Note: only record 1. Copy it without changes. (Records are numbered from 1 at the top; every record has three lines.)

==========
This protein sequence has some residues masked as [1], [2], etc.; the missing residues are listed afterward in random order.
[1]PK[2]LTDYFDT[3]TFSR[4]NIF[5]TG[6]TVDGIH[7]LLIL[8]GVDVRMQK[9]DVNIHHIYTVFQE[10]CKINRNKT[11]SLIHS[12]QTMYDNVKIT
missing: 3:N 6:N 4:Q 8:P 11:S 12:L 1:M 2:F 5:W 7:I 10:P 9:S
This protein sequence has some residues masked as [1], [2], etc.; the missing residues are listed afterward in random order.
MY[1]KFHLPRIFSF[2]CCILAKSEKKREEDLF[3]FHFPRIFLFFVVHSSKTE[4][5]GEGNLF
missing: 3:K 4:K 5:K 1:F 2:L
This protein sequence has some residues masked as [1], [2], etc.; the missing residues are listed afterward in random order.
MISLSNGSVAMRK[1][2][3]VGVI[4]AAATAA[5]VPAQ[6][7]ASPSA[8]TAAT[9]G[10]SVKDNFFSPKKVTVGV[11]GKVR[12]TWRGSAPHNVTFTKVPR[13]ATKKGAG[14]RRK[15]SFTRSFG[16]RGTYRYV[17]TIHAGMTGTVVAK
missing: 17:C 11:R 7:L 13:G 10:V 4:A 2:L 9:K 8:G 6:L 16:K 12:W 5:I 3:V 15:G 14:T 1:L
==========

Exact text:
This protein sequence has some residues masked as [1], [2], etc.; the missing residues are listed afterward in random order.
[1]PK[2]LTDYFDT[3]TFSR[4]NIF[5]TG[6]TVDGIH[7]LLIL[8]GVDVRMQK[9]DVNIHHIYTVFQE[10]CKINRNKT[11]SLIHS[12]QTMYDNVKIT
missing: 3:N 6:N 4:Q 8:P 11:S 12:L 1:M 2:F 5:W 7:I 10:P 9:S